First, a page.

Staying well takes commitment. I have to look after my health daily to stay well, and staying well for me is vital. If I’m not well, then I’m unwell. I have to get a good sleep, eat well, exercise, get fresh air, spend time for relaxation, meditate, engage with others, attend medical appointments and take my medication. I am scared to let any of these pillars of health slip because for me the risk is too great.

2. Taking medication sucks.

Keeping track of doses, prescriptions, side effects, blood level checks and not forgetting to take it is more than inconvenient. It hurts to think I’m dependent on those pills. I wish I didn’t have to put drugs in my body, and I can’t help but resent that it’s something I’ll probably have to do the rest of my life. However, it’s necessary, and for me it works. So I try not to complain.

3. I worry about what people think.

I am lucky I am surrounded by amazing people who understand and support me including my family, friends and colleagues. However, I worry about whether or not to disclose my illness to people who don’t know, as I am never really sure if they will understand. I wish I could be more open with people in my life.

4. It can be tiring.

If I say I need a day off, then I really mean it. Some days I just need to check out and recharge. Please, don’t think I’m lazy or making excuses.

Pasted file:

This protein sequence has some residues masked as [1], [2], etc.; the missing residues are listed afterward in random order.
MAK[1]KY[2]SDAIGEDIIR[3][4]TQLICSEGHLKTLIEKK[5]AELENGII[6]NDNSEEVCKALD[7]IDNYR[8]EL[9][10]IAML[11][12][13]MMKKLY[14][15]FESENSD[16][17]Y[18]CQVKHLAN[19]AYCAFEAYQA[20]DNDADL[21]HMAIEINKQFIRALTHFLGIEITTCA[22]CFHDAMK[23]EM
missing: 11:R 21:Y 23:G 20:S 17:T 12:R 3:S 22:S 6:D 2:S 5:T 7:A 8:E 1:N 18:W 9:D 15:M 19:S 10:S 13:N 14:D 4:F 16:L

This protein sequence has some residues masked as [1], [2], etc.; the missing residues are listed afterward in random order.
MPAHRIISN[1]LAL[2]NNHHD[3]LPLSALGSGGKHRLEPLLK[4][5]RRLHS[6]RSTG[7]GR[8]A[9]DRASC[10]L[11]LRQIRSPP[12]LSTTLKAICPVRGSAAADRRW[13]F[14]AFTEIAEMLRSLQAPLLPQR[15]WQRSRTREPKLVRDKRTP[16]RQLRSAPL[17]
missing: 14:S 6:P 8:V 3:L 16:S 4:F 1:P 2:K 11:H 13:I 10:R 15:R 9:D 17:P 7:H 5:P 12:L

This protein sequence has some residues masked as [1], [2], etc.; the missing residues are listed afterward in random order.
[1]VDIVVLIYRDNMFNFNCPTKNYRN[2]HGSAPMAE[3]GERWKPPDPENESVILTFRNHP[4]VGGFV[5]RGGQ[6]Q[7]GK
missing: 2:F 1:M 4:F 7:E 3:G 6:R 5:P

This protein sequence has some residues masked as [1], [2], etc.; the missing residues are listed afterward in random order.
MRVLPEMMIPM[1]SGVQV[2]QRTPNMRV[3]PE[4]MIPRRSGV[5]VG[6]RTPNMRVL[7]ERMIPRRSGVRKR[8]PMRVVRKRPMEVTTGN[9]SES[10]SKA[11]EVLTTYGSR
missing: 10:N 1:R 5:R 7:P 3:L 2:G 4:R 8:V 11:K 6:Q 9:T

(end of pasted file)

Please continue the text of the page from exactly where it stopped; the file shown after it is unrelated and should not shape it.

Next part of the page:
5. I will never “get better.”

I have accepted this is part of my life. I need you to as well. Please, don’t put pressure on me to “get better” or think because I am well today that my illness has gone away. It is always going to be there for me. It is manageable. I am OK with it, but this is something I live with. I need you to be OK with it too and not wish I was different.

Image via Thnikstock.

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The First Time I Apologized to Myself for All of the Self-Hate

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One of the traps easiest to fall into is associating the number on the scale with my self-worth. It can lead to a lot of negative feelings toward myself and a lot of hurting. The simplest sentences are often the hardest ones to listen to.

I am more than numbers can describe.

The numbers on the scale only represent how much gravity affects the house, which homes my true self.

I am enough.

Every day, there is a barrage of information telling us how we must look and how we must behave to be deemed beautiful. For someone with a mental illness, those messages come with strong undertones of, “You are never going to be enough the way you are no matter how hard you try.” Each calorie consumed, each offhanded comment about feeling a “little crazy” or about “bipolar weather” just hammers home that message.

Around the time I was diagnosed with bipolar disorder, I had a lot of habits which tore at my self-worth. I quit eating because I would never be beautiful with curves. I self-harmed because I would never be accepted as someone who was “overly emotional.” I was never happy with who I was because who I was was never good enough.